Apple Watches, which Adobe predicts will be hot sellers this holiday season, are displayed at an Apple store in New York. (John Taggart/Bloomberg)

As millions of online shoppers swipe and tap their way down their Christmas shopping lists this year, two categories are forecast to account for the lion’s share of people’s projected $83 billion in spending: electronics and gift cards.

Based on an analysis of more than 1 trillion visits to retail Web sites, Adobe predicts that 76 percent of online sales during the holiday season will be rung up from just 1 percent of items.  Some 60 percent of those sales will be electronics, Adobe expects, and another 10 percent will be gift cards.

In other words, there is an intense concentration of shopper interest online around a very narrow array of products.  And Tamara Gaffney, Adobe Digital Index’s principal research analyst, says that while this is especially true during the holidays, the pattern holds all year long.  Even outside of November and December, Adobe finds that 65 percent of online sales go to 1 percent of items.

These findings underscore how unevenly the impact of e-commerce has been felt throughout the retail industry.  In the electronics category, where it is particularly easy to comparison shop online, consumers have been especially willing to pony up in the digital channel.  An iPad is the same whether I get it from Best Buy, the Apple store or Amazon, the reasoning seems to be, and so the purchase comes down to convenience and price. But other categories, such as jewelry and home goods, so far have been less affected by the rise of online shopping, perhaps a sign that shoppers still like to touch and test out these kinds of items before they spend on them.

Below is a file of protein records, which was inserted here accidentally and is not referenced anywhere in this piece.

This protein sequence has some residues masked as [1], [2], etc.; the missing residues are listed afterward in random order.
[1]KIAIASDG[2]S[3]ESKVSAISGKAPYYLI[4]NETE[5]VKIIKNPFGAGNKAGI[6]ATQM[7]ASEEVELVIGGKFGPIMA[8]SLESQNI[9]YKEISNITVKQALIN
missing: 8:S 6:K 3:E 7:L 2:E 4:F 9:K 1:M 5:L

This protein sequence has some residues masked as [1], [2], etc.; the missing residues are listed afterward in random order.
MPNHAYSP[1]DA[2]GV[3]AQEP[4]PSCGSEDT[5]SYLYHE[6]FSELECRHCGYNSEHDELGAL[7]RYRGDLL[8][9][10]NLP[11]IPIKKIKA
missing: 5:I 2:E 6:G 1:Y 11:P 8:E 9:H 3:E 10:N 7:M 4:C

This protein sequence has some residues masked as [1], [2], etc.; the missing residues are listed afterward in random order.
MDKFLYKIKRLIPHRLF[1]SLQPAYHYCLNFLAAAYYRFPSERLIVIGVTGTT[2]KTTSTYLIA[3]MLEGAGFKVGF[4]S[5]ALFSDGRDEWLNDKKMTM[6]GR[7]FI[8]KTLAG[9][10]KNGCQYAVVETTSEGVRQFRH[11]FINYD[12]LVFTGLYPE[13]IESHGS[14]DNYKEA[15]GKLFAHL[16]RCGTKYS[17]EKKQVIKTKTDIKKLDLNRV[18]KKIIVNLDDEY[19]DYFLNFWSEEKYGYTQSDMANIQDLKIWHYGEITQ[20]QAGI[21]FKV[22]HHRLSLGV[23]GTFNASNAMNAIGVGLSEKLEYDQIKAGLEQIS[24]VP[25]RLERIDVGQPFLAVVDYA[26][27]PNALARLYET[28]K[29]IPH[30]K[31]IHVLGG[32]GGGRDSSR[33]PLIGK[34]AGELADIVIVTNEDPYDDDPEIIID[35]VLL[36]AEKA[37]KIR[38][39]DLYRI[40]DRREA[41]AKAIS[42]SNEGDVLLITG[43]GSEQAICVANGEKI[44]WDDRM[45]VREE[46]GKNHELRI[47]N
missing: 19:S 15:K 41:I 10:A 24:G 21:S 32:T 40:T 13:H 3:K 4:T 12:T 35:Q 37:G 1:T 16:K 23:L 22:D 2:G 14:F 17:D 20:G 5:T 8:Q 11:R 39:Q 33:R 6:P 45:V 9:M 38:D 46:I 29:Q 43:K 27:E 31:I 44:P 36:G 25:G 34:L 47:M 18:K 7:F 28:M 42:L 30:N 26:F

Gaffney said the concentration of shopping dollars around such a thin slice of products means it is especially crucial for retailers to make wise inventory decisions this holiday season.

“It’s a time of year when, in reality, product variety is not going to win,” Gaffney said. Instead, she added, retailers can best position for the season by making sure they’re always in-stock on a few key items. 

Adobe’s models also shed light on the extent to which Black Friday is morphing from a one-day shopping sprint into a several days-long marathon that often doesn’t even involve a trip to the mall.  The company projects that online sales on Thanksgiving Day will total $1.6 billion; Black Friday, $2.7 billion; and Cyber Monday, $3 billion.  Thanksgiving Day is expected to be the fastest-growing shopping day, with an 18 percent increase in sales over last year.

If you’re a bargain hunter, the projections suggest that it’s best to get an early start on your shopping.  Adobe forecasts that prices on toys will actually be lowest on the Saturday before Thanksgiving, and for electronics, the Monday before Thanksgiving.  Procrastinating husbands and boyfriends, take note: Jewelry prices are predicted to be lowest on Thanksgiving Day.

And while we typically think of Black Friday and Cyber Monday as being the days to nab the best deals, Adobe predicts that for the e-commerce industry overall, the biggest discounts — an average of 26 percent off — will come on Thanksgiving Day.

More from The Washington Post:

On Black Friday, REI wants you to take a hike. Literally.

FedEx readies for a crush of holiday-season shipments

Meet BB-8, the toy that could be a breakout hit this Christmas